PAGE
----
Film on Friday: Pythons, zombies and Hitchcock

8 Feb

A Liar’s Autobiography: too silly?

A Monty Python reunion has got to be the highlight of the week. Even more so when it’s from beyond the grave, pushing up the daisies, singing with the choir invisible etc etc.

However A Liar’s Autobiography, which I saw at a screening way back in July, is a curious beast. It splices together a recording of Graham Chapman reading from his autobiography, with new voice-overs from Messrs Cleese, Jones, Palin and Gilliam (Eric Idle declined, perhaps in retaliation at their initial scepticism over his wildly successful Spamalot musical), in a series of loosely connected sketches by a dozen British animation houses.

The result is as patchy as an AIDS quilt but, at times, nearly as moving. Chapman was one of the first stars to come out as gay (that he was the only Python not to dress as a woman seems in retrospect a reverse clue), and the connective tissue is about his own attempts to come to terms with his sexuality. Alcoholism was one strategy (Keith Moon was a drinking buddy), but doomed to ultimate failure. Just like, sadly, the film itself. Some of the sequences are just longing for John Cleese to stop the proceedings with a “Too silly!”

And now for something completely different: the big Friday release is Hitchcock, and the thought of Anthony Hopkins punctiliously enunciating every drawl and recreating every tic of the great film-maker/ odious human being leaves me cold. Toby Jones nailed it in the BBC’s The Girl, and that’s enough for me. Besides, I’m so over Scarlett Johansson. I just haven’t plucked up the courage to tell her yet.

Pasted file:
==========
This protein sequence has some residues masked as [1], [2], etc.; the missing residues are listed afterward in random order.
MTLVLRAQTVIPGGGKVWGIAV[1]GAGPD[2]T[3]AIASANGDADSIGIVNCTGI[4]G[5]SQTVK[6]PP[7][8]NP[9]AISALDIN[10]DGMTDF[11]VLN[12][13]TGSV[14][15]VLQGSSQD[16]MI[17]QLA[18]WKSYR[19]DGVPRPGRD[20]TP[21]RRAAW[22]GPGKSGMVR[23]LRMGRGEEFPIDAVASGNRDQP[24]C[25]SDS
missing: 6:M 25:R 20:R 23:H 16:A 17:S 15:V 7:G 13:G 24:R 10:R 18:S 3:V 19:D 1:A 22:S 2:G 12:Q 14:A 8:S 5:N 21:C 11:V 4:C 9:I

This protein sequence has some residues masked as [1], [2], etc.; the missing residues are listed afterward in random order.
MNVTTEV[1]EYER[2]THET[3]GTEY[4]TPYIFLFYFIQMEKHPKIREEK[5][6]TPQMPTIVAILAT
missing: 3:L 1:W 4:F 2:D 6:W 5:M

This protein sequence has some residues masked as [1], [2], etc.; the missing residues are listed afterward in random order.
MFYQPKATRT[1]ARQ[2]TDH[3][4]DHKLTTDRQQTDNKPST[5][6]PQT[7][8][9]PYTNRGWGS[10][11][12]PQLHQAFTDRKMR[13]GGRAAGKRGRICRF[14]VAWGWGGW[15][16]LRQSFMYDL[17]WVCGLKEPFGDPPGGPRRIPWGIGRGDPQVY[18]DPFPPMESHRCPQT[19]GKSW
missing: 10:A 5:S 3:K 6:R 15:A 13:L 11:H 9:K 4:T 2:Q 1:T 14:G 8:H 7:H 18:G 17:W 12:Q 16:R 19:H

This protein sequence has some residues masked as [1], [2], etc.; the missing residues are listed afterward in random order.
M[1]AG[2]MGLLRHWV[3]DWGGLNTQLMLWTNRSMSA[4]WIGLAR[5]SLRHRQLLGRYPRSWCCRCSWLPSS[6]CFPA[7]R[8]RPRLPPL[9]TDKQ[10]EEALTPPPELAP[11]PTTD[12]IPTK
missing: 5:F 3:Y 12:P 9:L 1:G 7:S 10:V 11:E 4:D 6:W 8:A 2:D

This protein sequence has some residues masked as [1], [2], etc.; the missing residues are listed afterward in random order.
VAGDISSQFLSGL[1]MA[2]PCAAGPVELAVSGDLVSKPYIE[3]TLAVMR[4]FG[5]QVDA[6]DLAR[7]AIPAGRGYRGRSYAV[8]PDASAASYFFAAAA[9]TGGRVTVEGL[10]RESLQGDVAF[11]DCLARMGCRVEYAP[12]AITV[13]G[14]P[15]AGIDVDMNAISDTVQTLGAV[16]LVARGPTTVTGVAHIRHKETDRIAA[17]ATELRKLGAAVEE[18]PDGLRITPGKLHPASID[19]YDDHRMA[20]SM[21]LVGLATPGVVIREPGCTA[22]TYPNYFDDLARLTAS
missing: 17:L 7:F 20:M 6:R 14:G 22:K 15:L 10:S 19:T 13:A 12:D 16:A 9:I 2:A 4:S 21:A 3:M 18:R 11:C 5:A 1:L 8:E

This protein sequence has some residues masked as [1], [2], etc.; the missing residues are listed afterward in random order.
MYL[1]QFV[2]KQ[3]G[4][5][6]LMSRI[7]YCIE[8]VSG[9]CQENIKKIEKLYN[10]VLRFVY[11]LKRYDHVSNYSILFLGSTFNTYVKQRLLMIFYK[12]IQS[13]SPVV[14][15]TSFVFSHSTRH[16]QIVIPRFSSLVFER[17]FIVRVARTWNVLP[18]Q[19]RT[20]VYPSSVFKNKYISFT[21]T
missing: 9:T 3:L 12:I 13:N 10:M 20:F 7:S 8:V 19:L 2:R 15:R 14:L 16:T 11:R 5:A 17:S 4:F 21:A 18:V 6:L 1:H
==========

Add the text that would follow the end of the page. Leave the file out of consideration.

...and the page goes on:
Give me Warm Bodies instead. At least this is a film that knows it’s stupid. The high-concept premise is the age-old Hollywood paean to the transformative power of true lurve, played out for the Twilight generation: when zombie Nicholas Hoult falls for livin’ doll Teresa Palmer, his heart starts beating again.

It makes you feel sorry for I Give It A Year, which has no “zom” in its “rom”. What it does have is the writing and directing talents of long-time Sasha Baron Cohen collaborator Dan Mazer. Is It enough? Up to a point. It’s being hailed as the best British rom-com in years. Given that of late even the brilliant Richard Curtis could only give us the lamentable Rock The Boat, that’s not saying much.

Instead, it’s left to the rest of the world to show us how it’s done. No, from Chilean director Pablo Larrain, is about life under Pinochet. It stars Gael Garcia Bernal, more than recommendation enough. And I Wish, by Japanese director Hirokazu Koreeda, is by all accounts a wonderful coming-of-age story about a 12-year-old, separated from his younger brother by his parents’ divorce, who believes a bullet train will provide a miraculous solution.

Finally, Wreck-It Ralph is a Toy Story for the digital generation, collecting favourite old characters from video-games past (even Sonic!). It comes from Disney, which has gobbled up Marvel and LucasFilm as well as Pixar in its quest for total family entertainment domination; and while it may be no instant classic, it does a good job at entertaining the adults brought along by their children.

 

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